Our oldest understanding of organized worship and church always had financial implications. There are numerous examples in Scripture and in history suggesting that ministry can be understood and even critiqued as monetary models.

Do you really think the great expansion of the Church out of Jerusalem was merely an obedient response to a missional challenge? It was more likely about persecution that was experienced as financial stressors. This is why the Apostle Paul asked for contributions to be collected and sent to Jerusalem.

The church as a gathered group of individuals typically offers its services so that average people could have accomplished what they tasked the church with. Churches put in place good enough protocols which led to average performance delivery. Church was good enough for most.

The church and other volunteer organizations and teams are familiar with gathering regularly in a certain place. Frequently, these places are delivery venues for ministry, products, or services of value. Those of us in the institutional church understand there are spiritual components to what we do as we practice our faith, and over time, we have complicated, if not confused, the relationship between the highly valued product (preaching, education, worship, fellowship, mission) and the means the product is conveyed or used (during worship service, at the church, in a class, at a special event like a wedding, baptism, or funeral).

Singing a hymn in church is a wonderful experience, but have we confused where the value is located? Is the primary benefit the singing itself, or the place the hymn is sung? Is the benefit of preaching God’s word found in the listening, or in the venue where it is preached? Considering questions like these help us gain insight to better discern where the primary value is located.

Of course, perceived benefits are complex and hard to deconstruct.

For example, there are spiritually beneficial components to hymn singing. There is also an emotional component. As human beings, we can derive feelings of security and belonging from familiar places and faces. Hundreds of years ago, one could assume that churches and their various forms of ministry and bricks and mortar venues fit the needs of most people. At least that was the assumption. As the Reformation’s radical transformation of liturgy kept developing, the economies of scale and politics literally took shape in our church buildings. Though some got more than they wanted, and others not quite enough, the church was good enough for most people.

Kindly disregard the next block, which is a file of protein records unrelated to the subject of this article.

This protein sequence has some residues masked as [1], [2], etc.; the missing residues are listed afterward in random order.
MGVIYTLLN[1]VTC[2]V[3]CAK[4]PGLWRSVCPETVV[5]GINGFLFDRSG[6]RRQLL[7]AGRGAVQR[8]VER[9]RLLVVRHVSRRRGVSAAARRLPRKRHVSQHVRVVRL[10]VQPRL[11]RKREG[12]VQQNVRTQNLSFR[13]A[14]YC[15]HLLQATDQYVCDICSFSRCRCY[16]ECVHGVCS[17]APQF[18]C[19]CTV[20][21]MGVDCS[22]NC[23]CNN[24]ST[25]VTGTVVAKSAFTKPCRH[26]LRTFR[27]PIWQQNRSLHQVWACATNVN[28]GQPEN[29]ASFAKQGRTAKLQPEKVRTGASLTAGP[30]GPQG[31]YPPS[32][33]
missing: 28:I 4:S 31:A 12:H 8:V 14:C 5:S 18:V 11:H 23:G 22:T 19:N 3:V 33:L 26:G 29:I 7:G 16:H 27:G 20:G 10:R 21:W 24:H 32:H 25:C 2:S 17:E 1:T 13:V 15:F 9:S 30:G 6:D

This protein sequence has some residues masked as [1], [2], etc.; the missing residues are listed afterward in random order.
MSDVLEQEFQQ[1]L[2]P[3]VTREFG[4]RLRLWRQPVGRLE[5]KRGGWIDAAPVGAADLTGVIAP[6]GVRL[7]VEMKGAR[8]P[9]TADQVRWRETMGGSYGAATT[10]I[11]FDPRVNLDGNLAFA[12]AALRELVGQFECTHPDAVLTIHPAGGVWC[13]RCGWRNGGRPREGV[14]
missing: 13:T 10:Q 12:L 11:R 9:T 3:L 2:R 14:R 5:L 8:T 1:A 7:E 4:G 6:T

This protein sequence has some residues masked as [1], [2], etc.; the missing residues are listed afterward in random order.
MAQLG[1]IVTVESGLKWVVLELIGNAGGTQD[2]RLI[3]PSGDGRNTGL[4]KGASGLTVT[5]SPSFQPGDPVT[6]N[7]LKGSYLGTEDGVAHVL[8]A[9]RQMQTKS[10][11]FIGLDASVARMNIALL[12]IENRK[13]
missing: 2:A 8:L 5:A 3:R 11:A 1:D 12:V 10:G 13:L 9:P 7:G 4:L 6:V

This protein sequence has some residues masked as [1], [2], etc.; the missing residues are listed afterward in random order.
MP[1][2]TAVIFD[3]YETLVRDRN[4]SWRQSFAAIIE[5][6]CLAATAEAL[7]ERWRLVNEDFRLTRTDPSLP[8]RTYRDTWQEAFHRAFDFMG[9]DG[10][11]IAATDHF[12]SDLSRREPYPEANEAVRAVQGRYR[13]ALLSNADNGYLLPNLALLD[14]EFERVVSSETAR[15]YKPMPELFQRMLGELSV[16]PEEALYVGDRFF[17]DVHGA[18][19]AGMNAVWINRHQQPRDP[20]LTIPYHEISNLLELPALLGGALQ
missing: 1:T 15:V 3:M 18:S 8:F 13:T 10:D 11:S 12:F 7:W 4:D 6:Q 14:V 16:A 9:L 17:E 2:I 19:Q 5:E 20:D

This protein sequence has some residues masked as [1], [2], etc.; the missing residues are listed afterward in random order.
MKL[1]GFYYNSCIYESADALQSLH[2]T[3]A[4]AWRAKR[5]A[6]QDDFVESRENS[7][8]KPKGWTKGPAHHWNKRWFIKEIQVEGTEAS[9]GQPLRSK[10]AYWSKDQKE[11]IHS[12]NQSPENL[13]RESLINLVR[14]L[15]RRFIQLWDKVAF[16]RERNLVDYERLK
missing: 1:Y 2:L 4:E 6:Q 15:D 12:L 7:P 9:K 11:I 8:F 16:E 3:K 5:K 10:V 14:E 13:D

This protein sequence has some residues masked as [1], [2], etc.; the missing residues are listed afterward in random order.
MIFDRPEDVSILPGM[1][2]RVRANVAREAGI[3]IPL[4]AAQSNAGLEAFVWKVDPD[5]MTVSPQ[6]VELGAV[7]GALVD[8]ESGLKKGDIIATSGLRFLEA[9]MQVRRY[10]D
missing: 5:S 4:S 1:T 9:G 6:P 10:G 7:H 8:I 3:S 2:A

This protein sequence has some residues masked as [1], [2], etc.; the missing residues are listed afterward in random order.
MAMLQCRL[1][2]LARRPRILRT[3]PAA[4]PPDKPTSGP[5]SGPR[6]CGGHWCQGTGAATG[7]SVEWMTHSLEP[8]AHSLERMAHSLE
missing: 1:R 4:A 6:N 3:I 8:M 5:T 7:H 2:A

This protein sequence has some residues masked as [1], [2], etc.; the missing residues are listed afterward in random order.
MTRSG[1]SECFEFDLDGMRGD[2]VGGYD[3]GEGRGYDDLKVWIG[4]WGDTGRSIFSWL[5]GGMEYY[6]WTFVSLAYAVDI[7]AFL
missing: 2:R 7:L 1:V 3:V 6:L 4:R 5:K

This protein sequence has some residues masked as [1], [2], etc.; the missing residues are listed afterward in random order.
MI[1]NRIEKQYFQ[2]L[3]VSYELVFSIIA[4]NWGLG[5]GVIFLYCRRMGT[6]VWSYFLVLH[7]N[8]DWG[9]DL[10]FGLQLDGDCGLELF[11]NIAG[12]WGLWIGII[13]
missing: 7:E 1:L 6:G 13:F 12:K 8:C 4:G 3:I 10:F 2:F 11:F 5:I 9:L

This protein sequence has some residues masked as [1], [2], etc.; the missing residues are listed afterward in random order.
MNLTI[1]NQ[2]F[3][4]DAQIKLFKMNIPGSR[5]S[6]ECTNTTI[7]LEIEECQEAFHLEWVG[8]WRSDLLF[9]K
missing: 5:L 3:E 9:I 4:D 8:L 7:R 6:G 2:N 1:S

As populations rose, it was inevitable that other forms of church organization or business models for ministry would emerge that began to address the particular needs of different segments of the population, and those who were either over-served (church provides more than I need) or underserved (church provides less than I need) by the predominant churches.

In North America, common brick and mortar churches were built on tradition and depended on the persistence of the model in form and function to make economic sense. The church model was built on the assumption that people needed to go to church, and the church’s job was to provide bricks and mortar venues as destinations for the spirit. Those in the church self-differentiated around liturgy, theology, or governance with very little innovation.

The existing models of the incumbent bricks-and-mortar church typically includes one pastor, 100 people, and a sanctuary used a few hours a week. These models resist change and innovation because of the enormous financial implications for those in the system.

We need models for addressing the spiritual aspirations and needs of people. These groups of diverse people today have many more choices yet have jobs to be done that relate to spiritual and deeply emotional aspects of their lives.

The bricks-and-mortar church model considers its best customers to be those who are financially able to support the incumbent system. We must begin to look at the comprehensive institutionalized religion in america system and the components that perpetuate it. Seminaries, pension plans, vocation and call services, publishing and education producers, all persistently resist intervention that could bring change, growth, health, and renewed effectiveness. It’s tough to decide where to start.

Recently at a church leadership team meeting I attended, an elder remarked, “We do get some new people, but unfortunately we need ten new people to make up for one old-timer moving away, retiring, or dying.” This elder was essentially admitting they could not afford to grow, maintaining the same unsustainable economic model.

As we continue to clutch and cling to existing financial income methods, we find that it is not only diminishing, but it objectifies the existing member as an income stream. It similarly objectifies the potential new attendee as an income source. As another elder said referring to new people, “They just don’t give as much as we need.”

bricks and mortar churches must begin to aggressively address their already stressed and crumbling economic models. New models can emerge within our existing structures that are more sustainable. Perhaps the church has the courage to convert unsustainable bricks and mortar systems into more useful assets for mission and ministry.

What would an alternative to the bricks and mortar church on the corner look like that gets the spirit and worship jobs done neighbors across the street actually want done?

Bricks and mortar have I none, but what I have, I give you.

What gifts do you have for your community in the name of Jesus Christ?